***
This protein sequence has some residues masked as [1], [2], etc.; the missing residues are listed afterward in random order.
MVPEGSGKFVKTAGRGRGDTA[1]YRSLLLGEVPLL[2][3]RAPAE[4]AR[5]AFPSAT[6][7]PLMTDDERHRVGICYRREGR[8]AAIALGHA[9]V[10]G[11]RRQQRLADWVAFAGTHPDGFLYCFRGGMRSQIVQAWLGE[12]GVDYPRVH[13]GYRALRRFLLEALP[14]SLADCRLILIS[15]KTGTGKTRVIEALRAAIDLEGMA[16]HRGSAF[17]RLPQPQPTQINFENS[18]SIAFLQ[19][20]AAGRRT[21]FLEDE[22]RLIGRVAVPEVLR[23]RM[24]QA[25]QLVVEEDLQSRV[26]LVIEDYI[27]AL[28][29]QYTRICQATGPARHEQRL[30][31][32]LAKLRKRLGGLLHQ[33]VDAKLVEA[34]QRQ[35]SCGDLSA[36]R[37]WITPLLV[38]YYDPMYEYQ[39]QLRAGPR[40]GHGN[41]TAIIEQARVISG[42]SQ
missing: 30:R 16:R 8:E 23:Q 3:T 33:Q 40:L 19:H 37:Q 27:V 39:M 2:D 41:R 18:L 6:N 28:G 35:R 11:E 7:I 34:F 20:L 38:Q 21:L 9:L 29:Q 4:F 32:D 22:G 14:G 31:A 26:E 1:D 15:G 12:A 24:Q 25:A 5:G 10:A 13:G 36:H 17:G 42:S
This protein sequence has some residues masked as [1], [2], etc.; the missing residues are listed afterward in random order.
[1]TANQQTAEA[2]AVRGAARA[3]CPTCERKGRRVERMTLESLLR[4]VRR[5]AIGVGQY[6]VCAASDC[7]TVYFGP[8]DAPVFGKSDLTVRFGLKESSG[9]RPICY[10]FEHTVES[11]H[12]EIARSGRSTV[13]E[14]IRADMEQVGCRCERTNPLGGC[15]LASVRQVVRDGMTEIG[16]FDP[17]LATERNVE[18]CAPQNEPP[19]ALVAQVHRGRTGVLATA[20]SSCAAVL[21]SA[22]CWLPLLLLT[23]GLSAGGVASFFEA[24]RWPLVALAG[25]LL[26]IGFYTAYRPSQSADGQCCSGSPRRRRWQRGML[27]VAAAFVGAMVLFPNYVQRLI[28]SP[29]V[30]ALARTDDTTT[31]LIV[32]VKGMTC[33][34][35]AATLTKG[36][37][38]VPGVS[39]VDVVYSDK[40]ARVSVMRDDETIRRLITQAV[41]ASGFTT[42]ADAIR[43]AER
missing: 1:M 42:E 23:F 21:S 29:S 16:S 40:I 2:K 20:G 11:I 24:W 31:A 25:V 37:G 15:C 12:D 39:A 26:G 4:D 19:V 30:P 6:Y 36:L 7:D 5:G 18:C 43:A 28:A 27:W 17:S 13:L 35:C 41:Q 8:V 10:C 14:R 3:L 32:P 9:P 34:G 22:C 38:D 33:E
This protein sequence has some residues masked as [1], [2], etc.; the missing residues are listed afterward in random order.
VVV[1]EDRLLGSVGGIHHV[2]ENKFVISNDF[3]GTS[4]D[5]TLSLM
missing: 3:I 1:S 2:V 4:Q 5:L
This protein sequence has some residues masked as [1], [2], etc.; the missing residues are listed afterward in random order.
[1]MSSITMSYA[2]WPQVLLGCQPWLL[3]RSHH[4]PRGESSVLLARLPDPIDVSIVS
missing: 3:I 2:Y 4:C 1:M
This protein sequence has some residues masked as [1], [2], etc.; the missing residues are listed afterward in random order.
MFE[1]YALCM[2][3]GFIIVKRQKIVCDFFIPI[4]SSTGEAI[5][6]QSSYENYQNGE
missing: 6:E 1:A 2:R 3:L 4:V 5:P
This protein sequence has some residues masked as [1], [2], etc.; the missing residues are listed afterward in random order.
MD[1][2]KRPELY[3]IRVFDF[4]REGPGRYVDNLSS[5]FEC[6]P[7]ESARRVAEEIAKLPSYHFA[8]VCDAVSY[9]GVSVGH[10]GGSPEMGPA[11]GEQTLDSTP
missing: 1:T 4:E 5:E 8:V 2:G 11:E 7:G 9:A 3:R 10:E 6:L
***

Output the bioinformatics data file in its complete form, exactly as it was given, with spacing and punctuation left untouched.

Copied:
This protein sequence has some residues masked as [1], [2], etc.; the missing residues are listed afterward in random order.
MVPEGSGKFVKTAGRGRGDTA[1]YRSLLLGEVPLL[2][3]RAPAE[4]AR[5]AFPSAT[6][7]PLMTDDERHRVGICYRREGR[8]AAIALGHA[9]V[10]G[11]RRQQRLADWVAFAGTHPDGFLYCFRGGMRSQIVQAWLGE[12]GVDYPRVH[13]GYRALRRFLLEALP[14]SLADCRLILIS[15]KTGTGKTRVIEALRAAIDLEGMA[16]HRGSAF[17]RLPQPQPTQINFENS[18]SIAFLQ[19][20]AAGRRT[21]FLEDE[22]RLIGRVAVPEVLR[23]RM[24]QA[25]QLVVEEDLQSRV[26]LVIEDYI[27]AL[28][29]QYTRICQATGPARHEQRL[30][31][32]LAKLRKRLGGLLHQ[33]VDAKLVEA[34]QRQ[35]SCGDLSA[36]R[37]WITPLLV[38]YYDPMYEYQ[39]QLRAGPR[40]GHGN[41]TAIIEQARVISG[42]SQ
missing: 30:R 16:R 8:E 23:Q 3:T 33:Q 40:L 19:H 37:Q 27:V 39:M 2:D 41:R 18:L 6:N 28:G 35:R 11:E 7:I 34:F 20:L 38:Q 21:L 9:L 29:Q 4:F 32:D 22:G 14:G 31:A 26:E 1:D 15:G 12:A 24:Q 25:A 5:G 10:A 13:G 36:H 17:G 42:S
This protein sequence has some residues masked as [1], [2], etc.; the missing residues are listed afterward in random order.
[1]TANQQTAEA[2]AVRGAARA[3]CPTCERKGRRVERMTLESLLR[4]VRR[5]AIGVGQY[6]VCAASDC[7]TVYFGP[8]DAPVFGKSDLTVRFGLKESSG[9]RPICY[10]FEHTVES[11]H[12]EIARSGRSTV[13]E[14]IRADMEQVGCRCERTNPLGGC[15]LASVRQVVRDGMTEIG[16]FDP[17]LATERNVE[18]CAPQNEPP[19]ALVAQVHRGRTGVLATA[20]SSCAAVL[21]SA[22]CWLPLLLLT[23]GLSAGGVASFFEA[24]RWPLVALAG[25]LL[26]IGFYTAYRPSQSADGQCCSGSPRRRRWQRGML[27]VAAAFVGAMVLFPNYVQRLI[28]SP[29]V[30]ALARTDDTTT[31]LIV[32]VKGMTC[33][34][35]AATLTKG[36][37][38]VPGVS[39]VDVVYSDK[40]ARVSVMRDDETIRRLITQAV[41]ASGFTT[42]ADAIR[43]AER
missing: 1:M 42:E 23:F 21:S 29:S 16:S 40:I 2:K 20:G 11:I 24:W 31:A 25:V 37:G 15:C 12:D 39:A 26:G 4:D 19:V 30:P 6:Y 36:L 7:D 5:G 18:C 43:A 28:A 27:W 17:S 13:L 35:C 41:Q 8:V 10:C 14:R 3:L 32:P 9:P 34:G 22:C 38:D 33:E
This protein sequence has some residues masked as [1], [2], etc.; the missing residues are listed afterward in random order.
VVV[1]EDRLLGSVGGIHHV[2]ENKFVISNDF[3]GTS[4]D[5]TLSLM
missing: 3:I 1:S 2:V 4:Q 5:L
This protein sequence has some residues masked as [1], [2], etc.; the missing residues are listed afterward in random order.
[1]MSSITMSYA[2]WPQVLLGCQPWLL[3]RSHH[4]PRGESSVLLARLPDPIDVSIVS
missing: 3:I 2:Y 4:C 1:M
This protein sequence has some residues masked as [1], [2], etc.; the missing residues are listed afterward in random order.
MFE[1]YALCM[2][3]GFIIVKRQKIVCDFFIPI[4]SSTGEAI[5][6]QSSYENYQNGE
missing: 6:E 1:A 2:R 3:L 4:V 5:P
This protein sequence has some residues masked as [1], [2], etc.; the missing residues are listed afterward in random order.
MD[1][2]KRPELY[3]IRVFDF[4]REGPGRYVDNLSS[5]FEC[6]P[7]ESARRVAEEIAKLPSYHFA[8]VCDAVSY[9]GVSVGH[10]GGSPEMGPA[11]GEQTLDSTP
missing: 1:T 4:E 5:E 8:V 2:G 11:E 7:G 9:A 3:R 10:E 6:L